A more efficient idea I had was to figure out which tiles were in front of moving objects, render those to separate buffers, and add them to the scene as foreground views. However, this turned out to be trickier to implement than I expected.

Yet another approach I came up with was to use raycasting to render the scene. For each pixel of the screen project a ray into the map and see where the ray intersects a tile. Find that pixel within the tile’s bitmap and draw it to the screen. This approach is promising for two reasons: each pixel is drawn precisely once; and it makes possible interesting enhancements to the game engine, like texture mapping instead of precanned hexagonal bitmaps, and the ability to rotate the map by an arbitrary amount. It’s a much simpler problem than a Wolfenstein-like first-person raycaster because the isometric perspective eliminates all of the complex 3D transforms and trigonometry.

After deciding that a raycaster was overkill I came up with an algorithm that uses a z-buffer instead. It’s split into two parts. First we generate the background image buffer and z-buffer in one step:

  • Create an array of ints with the same dimensions as the rendered bitmap (this is the z-buffer);
  • Fill the z-buffer with -1;
  • For each tile in the map in the order described above:
    • Draw the tile to the buffer;
    • For each pixel drawn to the buffer:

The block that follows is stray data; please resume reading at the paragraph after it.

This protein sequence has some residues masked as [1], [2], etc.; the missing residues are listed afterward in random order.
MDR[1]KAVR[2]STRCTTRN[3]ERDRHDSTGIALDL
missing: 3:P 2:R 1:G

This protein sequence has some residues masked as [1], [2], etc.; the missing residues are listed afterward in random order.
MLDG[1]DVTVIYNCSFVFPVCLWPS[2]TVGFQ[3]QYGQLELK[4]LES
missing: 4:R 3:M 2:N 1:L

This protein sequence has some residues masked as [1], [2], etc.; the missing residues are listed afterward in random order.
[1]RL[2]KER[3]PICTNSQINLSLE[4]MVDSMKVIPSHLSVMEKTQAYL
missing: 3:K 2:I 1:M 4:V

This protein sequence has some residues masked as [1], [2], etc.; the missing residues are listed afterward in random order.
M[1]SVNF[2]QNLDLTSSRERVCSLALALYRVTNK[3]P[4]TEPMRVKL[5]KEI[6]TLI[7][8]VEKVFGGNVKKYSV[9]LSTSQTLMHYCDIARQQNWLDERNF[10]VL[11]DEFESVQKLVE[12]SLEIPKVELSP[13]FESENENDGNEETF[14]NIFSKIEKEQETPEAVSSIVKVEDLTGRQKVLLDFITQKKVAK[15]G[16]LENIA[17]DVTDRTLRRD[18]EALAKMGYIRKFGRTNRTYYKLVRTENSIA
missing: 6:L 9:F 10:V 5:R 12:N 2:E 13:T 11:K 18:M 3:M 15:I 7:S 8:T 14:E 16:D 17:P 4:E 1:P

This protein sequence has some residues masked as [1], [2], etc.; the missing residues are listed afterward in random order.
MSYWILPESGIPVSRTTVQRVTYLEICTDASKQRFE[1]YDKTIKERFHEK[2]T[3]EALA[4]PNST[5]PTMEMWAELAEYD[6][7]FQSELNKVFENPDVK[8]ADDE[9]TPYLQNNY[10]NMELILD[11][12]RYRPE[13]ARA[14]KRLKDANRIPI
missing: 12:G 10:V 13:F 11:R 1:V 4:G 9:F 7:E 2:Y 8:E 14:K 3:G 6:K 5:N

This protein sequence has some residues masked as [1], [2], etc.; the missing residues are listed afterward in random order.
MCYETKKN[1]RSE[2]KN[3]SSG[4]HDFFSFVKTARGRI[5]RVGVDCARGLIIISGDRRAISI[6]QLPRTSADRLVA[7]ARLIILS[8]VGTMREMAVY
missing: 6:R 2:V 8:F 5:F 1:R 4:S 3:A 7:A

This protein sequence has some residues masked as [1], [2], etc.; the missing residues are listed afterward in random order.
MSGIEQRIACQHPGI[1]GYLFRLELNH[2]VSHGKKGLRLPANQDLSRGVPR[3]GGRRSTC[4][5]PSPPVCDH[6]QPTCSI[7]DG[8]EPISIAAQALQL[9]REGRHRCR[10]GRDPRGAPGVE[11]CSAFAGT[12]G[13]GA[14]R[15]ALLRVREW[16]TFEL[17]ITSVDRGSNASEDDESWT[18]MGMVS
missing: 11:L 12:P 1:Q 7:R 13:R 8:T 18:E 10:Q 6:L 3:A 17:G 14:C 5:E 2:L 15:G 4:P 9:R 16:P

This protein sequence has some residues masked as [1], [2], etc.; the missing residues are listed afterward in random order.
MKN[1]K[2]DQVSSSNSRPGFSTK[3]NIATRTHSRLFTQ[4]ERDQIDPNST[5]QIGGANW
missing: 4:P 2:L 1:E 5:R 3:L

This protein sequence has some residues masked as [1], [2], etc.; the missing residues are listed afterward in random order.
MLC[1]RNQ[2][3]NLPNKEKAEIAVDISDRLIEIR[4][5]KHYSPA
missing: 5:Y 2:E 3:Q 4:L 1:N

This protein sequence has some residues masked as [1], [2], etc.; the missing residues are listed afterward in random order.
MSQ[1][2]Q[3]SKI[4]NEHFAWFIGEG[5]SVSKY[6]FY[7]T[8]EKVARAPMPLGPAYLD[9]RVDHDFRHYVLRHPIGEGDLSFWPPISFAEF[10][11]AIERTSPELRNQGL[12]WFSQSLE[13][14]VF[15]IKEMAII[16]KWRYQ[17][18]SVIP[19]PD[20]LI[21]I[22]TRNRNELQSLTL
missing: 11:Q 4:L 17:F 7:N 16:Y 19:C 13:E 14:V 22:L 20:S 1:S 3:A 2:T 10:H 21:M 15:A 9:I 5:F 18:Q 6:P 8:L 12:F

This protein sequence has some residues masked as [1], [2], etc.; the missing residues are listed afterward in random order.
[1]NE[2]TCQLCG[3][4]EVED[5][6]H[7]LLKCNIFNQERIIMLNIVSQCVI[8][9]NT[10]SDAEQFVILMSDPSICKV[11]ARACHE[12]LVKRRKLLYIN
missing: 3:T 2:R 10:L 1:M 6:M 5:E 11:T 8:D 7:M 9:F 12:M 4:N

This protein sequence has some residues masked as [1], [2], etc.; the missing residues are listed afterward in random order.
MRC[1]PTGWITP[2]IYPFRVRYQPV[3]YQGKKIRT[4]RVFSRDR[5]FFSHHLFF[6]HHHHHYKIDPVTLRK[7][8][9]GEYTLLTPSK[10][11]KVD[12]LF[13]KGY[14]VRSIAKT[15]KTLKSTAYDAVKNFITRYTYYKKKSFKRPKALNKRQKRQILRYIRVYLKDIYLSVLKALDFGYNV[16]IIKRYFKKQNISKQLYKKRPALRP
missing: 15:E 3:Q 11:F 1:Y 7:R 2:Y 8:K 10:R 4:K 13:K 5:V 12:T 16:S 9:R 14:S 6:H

• Write the depth of the tile (ie the tile count minus the current iteration count of the loop) to the z-buffer at the coordinates of the pixel.

That gives us the background image buffer we need plus a z-buffer in which each value describes the depth of a pixel in the image buffer.

Next we can draw any other objects:

  • Create another array to store the moveable-object z-buffer;
  • For each moveable object:
    • For each point in the left, right and top faces of the object within the 3D space of the map:
      • Calculate the 2D location of the point within the object’s bitmap and grab the pixel color;
      • Calculate the depth of the point;
      • Calculate the 2D location on screen where the pixel will be drawn;
      • Get the depth of the pixel in the background image buffer by looking up the appropriate index in the background z-buffer;
      • Get the depth of the pixel from the moveable object z-buffer;
      • Compare the depths and draw the pixel to the framebuffer if the depth from the moveable object is less than either depth from the z-buffers.

Erasing and redrawing is handled by marking the region that bounds the moveable object bitmap as dirty. When we redraw we blit the relevant background rect into the framebuffer then redraw the moveable objects on top.

Here’s what it looks like so far: